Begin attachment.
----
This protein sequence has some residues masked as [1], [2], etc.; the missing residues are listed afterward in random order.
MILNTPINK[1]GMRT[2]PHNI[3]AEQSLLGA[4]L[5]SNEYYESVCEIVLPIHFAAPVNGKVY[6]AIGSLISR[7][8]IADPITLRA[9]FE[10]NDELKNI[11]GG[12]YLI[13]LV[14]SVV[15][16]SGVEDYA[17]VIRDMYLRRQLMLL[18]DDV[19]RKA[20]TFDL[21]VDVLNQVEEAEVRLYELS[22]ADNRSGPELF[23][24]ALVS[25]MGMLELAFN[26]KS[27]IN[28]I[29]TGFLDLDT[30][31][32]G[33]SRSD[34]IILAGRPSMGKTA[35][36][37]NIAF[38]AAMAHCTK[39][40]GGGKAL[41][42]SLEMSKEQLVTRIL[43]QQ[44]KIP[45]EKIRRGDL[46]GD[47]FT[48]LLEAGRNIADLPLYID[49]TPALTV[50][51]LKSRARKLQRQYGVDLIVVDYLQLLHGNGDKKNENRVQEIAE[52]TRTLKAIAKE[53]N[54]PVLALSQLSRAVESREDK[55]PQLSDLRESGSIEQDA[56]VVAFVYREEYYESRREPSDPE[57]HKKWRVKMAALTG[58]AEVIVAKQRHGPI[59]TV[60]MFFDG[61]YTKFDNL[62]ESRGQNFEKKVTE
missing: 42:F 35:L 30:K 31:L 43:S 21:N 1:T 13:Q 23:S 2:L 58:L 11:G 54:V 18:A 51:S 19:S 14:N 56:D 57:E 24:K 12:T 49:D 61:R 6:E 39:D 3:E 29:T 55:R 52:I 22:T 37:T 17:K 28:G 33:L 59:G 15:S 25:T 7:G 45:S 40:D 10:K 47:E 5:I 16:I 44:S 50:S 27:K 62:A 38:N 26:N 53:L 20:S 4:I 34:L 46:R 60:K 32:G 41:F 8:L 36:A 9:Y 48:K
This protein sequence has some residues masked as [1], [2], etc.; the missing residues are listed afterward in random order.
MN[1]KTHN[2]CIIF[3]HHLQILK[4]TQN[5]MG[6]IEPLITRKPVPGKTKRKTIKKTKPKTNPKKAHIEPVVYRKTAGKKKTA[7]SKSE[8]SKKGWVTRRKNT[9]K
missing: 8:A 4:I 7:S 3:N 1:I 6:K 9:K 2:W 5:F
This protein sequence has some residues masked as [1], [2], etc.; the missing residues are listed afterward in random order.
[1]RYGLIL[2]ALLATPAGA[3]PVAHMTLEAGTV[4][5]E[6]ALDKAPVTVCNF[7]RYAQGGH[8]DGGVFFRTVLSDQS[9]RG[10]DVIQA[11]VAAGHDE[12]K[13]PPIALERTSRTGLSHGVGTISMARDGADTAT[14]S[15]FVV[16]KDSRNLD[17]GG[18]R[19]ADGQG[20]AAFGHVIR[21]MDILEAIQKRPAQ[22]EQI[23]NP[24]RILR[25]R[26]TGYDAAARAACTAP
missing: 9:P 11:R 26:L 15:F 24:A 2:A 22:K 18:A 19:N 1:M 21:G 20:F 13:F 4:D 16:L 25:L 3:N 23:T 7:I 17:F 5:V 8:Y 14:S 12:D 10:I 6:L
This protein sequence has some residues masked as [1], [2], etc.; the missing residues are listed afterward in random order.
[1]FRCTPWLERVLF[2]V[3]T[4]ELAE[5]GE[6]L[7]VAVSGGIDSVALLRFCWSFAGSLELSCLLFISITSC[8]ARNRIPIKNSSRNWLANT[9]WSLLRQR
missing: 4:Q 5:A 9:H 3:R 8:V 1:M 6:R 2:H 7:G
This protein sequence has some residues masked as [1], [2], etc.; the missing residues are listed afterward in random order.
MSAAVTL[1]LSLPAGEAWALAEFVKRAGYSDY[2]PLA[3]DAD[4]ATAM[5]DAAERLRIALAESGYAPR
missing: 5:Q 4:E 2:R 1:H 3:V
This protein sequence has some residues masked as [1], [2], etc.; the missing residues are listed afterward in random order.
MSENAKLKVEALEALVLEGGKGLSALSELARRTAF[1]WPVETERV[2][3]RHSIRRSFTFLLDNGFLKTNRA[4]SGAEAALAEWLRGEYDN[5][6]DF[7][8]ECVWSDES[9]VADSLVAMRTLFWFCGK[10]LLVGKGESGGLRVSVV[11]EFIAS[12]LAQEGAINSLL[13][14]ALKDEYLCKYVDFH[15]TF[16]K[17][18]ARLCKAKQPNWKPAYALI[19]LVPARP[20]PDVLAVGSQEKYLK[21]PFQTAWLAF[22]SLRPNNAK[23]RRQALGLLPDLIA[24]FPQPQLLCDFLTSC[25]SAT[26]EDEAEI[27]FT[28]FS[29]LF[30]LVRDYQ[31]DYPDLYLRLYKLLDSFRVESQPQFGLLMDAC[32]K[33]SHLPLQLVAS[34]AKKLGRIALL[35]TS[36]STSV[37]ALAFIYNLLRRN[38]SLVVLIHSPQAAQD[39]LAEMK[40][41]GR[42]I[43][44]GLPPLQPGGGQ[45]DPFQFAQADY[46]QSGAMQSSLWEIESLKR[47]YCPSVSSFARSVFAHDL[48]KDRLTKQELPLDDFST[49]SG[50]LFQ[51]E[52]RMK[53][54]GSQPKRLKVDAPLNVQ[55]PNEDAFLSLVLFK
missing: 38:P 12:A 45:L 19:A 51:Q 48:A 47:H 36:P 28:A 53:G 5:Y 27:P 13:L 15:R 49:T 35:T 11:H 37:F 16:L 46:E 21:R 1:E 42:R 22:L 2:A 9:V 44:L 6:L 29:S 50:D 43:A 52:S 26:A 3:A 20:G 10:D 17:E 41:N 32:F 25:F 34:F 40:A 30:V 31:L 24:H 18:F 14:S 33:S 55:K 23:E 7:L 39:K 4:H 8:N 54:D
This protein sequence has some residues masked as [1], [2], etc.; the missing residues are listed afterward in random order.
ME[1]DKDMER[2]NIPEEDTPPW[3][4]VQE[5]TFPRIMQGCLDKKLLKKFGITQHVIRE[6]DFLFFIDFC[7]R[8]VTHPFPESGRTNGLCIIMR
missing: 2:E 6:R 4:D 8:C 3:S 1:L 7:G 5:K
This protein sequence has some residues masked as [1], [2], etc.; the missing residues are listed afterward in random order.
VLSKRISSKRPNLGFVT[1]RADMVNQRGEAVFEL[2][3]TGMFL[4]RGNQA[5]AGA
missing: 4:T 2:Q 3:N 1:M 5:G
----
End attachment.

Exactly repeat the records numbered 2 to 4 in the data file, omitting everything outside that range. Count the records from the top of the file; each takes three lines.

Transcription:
This protein sequence has some residues masked as [1], [2], etc.; the missing residues are listed afterward in random order.
MN[1]KTHN[2]CIIF[3]HHLQILK[4]TQN[5]MG[6]IEPLITRKPVPGKTKRKTIKKTKPKTNPKKAHIEPVVYRKTAGKKKTA[7]SKSE[8]SKKGWVTRRKNT[9]K
missing: 8:A 4:I 7:S 3:N 1:I 6:K 9:K 2:W 5:F
This protein sequence has some residues masked as [1], [2], etc.; the missing residues are listed afterward in random order.
[1]RYGLIL[2]ALLATPAGA[3]PVAHMTLEAGTV[4][5]E[6]ALDKAPVTVCNF[7]RYAQGGH[8]DGGVFFRTVLSDQS[9]RG[10]DVIQA[11]VAAGHDE[12]K[13]PPIALERTSRTGLSHGVGTISMARDGADTAT[14]S[15]FVV[16]KDSRNLD[17]GG[18]R[19]ADGQG[20]AAFGHVIR[21]MDILEAIQKRPAQ[22]EQI[23]NP[24]RILR[25]R[26]TGYDAAARAACTAP
missing: 9:P 11:R 26:L 15:F 24:A 2:A 22:K 18:A 19:N 1:M 21:G 20:F 13:F 4:D 16:L 25:L 3:N 23:T 7:I 17:F 5:V 8:Y 14:S 12:D 10:I 6:L
This protein sequence has some residues masked as [1], [2], etc.; the missing residues are listed afterward in random order.
[1]FRCTPWLERVLF[2]V[3]T[4]ELAE[5]GE[6]L[7]VAVSGGIDSVALLRFCWSFAGSLELSCLLFISITSC[8]ARNRIPIKNSSRNWLANT[9]WSLLRQR
missing: 4:Q 5:A 9:H 3:R 8:V 1:M 6:R 2:H 7:G